Is Art the Answer for Detroit's Bankruptcy?

"The court finds that Detroit was and is insolvent." That was the determination of Judge Steven Rhodes earlier this week. The city can now proceed with its Chapter 9 bankruptcy.

Detroit's emergency manager Kevyn Orr will soon propose cutting pensions and selling valuable assets. Of the latter, the possibility of auctioning off all or part of the city's collections at the Detroit Institute of Arts (DIA) has been extremely controversial. With long-term debt between $18 billion and $20 billion, Detroit faces some impossibly difficult financial choices. Does it make sense for the city to sell its art in order to get its finances under control?

At first glance, my answer to that question is no. The Detroit Institute of Arts, which houses paintings by van Gogh, Rembrandt, and Matisse, is one of the finest museums in America, and its treasures are part of the city's rich cultural heritage. On a personal note, one of my favorite paintings – Jan van Eyck's "Saint Jerome in his Study" – is part of the museum's collection.

St. Jerome in his study, Jan van Eyck, c. 1435

On further reflection, however, I must admit that this issue is more complicated than my gut reaction implies. What if selling the art results in smaller cuts for the city's pensioners, who are already struggling to get by? Why wouldn't a city with disastrous finances want to obtain funds from one of its most valuable assets? These questions intrigued me, so I set out to investigate them further.

How much is priceless worth?
The Detroit Institute of Arts was founded in 1885, and is one of the top six collections in the United States. Among the museum's remarkable pieces are Diego Rivera's Detroit Industry and Vincent van Gogh's Self Portrait. Earlier this year, art dealers estimated the market value of the museum's top 38 pieces to be worth approximately $2.5 billion, according to the Detroit Free Press.

Just this week, the auction house Christie's provided its appraisal of 2,781 of the DIA's 66,000 works, which represents roughly 5% of the total collection. The appraised works were those that were classified as "City of Detroit" purchases, and were valued by Christie's at $452 million to $866 million. Emergency manager Orr decided to appraise just the city-bought pieces for now, as opposed to those works that were donated to the museum. Legally, though, the city owns the entire collection.

Where we are right now
In allowing Detroit's bankruptcy to go forward, Judge Rhodes was cryptic in his remarks relating to the art. He did note that a one-time sale of the collection would not have allowed Detroit to avoid bankruptcy. On the other hand, he did appear to open the door to a possible sale of some of the collection in the future, as long the city took "extreme care that the asset is truly unnecessary in carrying out its mission." That line, however, appears to be open to differences of opinion.

Soon after Rhodes' ruling, Orr told the Detroit Free Press that "we will try to get some value from the art in some fashion." According to press reports, Orr's office is hoping to get at least $500 million in revenue from the museum's collections.

Nicholas O'Donnell, a legal expert in this area, told me that Orr has been pretty coy so far about the art. The emergency manager may propose a partial sale or he may recommend leasing the art to a partner museum. O'Donnell believes that Orr may also be hoping that the mere threat of a sale might result in additional money to the city from foundations.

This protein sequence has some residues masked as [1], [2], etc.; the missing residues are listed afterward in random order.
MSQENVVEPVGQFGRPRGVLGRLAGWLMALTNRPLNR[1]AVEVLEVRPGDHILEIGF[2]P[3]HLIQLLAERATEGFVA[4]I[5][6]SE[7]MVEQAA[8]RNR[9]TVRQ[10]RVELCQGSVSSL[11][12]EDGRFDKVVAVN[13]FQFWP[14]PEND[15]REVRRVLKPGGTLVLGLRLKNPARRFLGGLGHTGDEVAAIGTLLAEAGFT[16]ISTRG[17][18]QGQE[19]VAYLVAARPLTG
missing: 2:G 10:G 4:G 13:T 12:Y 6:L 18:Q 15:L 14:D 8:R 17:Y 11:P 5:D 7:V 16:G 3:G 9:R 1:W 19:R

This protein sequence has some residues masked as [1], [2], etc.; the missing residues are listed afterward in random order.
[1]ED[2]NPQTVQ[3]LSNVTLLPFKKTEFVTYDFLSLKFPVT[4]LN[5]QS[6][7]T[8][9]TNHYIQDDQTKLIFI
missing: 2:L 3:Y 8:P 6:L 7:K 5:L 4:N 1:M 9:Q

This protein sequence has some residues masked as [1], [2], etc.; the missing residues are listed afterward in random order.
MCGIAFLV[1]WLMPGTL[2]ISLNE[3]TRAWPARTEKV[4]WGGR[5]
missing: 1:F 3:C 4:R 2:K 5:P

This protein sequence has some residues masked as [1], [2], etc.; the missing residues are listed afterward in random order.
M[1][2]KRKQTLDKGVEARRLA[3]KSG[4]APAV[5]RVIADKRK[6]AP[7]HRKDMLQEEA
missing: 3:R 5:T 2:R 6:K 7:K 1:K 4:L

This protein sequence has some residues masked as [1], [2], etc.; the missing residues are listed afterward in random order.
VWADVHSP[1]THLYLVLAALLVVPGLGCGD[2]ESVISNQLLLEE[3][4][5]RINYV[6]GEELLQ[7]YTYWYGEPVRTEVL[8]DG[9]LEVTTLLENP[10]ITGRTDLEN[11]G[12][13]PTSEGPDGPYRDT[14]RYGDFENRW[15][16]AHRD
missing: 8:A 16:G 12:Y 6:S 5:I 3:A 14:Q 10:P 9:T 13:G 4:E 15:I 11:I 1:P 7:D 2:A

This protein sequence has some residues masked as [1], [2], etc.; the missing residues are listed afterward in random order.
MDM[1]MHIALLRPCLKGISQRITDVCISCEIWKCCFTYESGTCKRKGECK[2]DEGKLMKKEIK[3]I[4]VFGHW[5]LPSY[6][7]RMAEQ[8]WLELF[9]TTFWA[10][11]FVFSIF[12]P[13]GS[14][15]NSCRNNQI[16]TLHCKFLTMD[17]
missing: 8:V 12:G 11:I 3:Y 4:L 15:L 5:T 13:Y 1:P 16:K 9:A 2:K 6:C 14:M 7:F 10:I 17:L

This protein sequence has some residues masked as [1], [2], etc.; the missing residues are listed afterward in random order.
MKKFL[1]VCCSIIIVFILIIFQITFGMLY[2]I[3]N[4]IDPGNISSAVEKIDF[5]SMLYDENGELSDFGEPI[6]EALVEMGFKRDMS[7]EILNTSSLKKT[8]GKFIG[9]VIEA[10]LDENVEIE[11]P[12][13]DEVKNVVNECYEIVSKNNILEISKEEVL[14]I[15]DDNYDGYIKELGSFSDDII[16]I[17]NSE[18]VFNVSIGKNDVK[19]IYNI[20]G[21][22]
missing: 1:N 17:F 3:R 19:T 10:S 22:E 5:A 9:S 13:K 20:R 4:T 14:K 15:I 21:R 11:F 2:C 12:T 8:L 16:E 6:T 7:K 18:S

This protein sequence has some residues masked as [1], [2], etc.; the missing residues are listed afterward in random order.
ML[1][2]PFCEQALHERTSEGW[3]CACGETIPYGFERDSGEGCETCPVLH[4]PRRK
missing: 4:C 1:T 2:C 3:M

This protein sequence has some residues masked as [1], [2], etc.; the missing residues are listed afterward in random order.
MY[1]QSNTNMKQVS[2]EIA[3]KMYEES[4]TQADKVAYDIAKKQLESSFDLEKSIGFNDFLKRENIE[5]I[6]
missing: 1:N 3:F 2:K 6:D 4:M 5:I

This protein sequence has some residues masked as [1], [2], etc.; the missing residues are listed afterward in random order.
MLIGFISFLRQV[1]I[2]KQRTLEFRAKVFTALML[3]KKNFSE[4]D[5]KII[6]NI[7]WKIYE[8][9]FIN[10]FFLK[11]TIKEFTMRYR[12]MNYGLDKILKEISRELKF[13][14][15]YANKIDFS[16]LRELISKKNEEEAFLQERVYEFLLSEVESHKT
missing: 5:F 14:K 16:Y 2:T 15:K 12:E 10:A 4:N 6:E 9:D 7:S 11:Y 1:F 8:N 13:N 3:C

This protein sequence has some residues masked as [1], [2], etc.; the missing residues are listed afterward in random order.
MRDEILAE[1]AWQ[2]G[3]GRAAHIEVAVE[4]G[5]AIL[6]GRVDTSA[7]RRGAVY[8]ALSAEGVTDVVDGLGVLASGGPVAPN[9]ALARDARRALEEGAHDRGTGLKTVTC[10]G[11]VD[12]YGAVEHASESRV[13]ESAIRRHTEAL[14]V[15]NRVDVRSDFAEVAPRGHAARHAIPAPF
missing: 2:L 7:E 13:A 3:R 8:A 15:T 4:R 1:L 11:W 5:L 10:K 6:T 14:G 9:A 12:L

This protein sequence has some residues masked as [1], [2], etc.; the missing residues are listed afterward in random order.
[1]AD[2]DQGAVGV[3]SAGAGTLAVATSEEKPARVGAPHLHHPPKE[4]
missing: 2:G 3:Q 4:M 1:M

The case against selling
The DIA is adamant in its opposition to selling any of the art from its collection. Soon after Judge Rhodes issued his ruling this week, the DIA wrote that it hopes that Orr "will recognize the City's fiduciary duty to protect the museum art collection for future generations." It further noted its belief that the city cannot use the art to satisfy its obligations, and said it would take action to protect the art if necessary.

O'Donnell told me that the issue of deaccessioning -- which means selling art -- is very controversial in the art world. Many professionals in the museum community are opposed to selling art in principle, and believe that the proceeds if a sale does occur should only go toward buying more art. The DIA believes the art is a public trust, and is extremely skeptical of the various ideas to "monetize" the collection. Its position is very clear: it wants the city to leave the art alone. Period.

The case in favor of selling
One of the city's creditor's succinctly made the case for selling the art when he told the Detroit Free Press that "art is not an essential asset and especially not one that is essential to the delivery of services in the city." Orr seems somewhat sympathetic to that view, telling the newspaper recently, "Let's be clear. That's a city asset."

Orr's position is somewhat understandable, even if you don't agree with it. According to Judge Rhodes' written ruling, the city faces negative cash flows of $346 million in 2017 in addition to its long-term debt of $18 billion-$20 billion. With very few revenue sources at his disposal, Orr doesn't have a lot of options. And with the city already failing to meet the basic needs of its residents, his choices on the cost-cutting front are equally unpromising.

Finally, the average pensioner in the city receives about $19,000 per year. Orr has made it clear that pensions will be cut, so anything that can minimize the size of those cuts will be welcomed by city pensioners.

Fighting for civilization
Lytton Strachey, an English writer and member of the famous Bloomsbury Set, was once asked during the First World War why he wasn't in France fighting for civilization. Strachey responded drily, "Madam, I am the civilization for which they are fighting."

In the case of Detroit, the aim of the bankruptcy is to revitalize the city and improve the quality of life for its residents. Judge Rhodes stated that before selling an asset the city should make sure that it "is truly unnecessary in carrying out its mission." A healthy and vibrant Detroit Institute of Arts feels like a very necessary part of that mission to me.

After considering both sides of this issue, I believe the city should do everything in its power to preserve the collection as it is. Civilization is worth fighting for.

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Comments from our Foolish Readers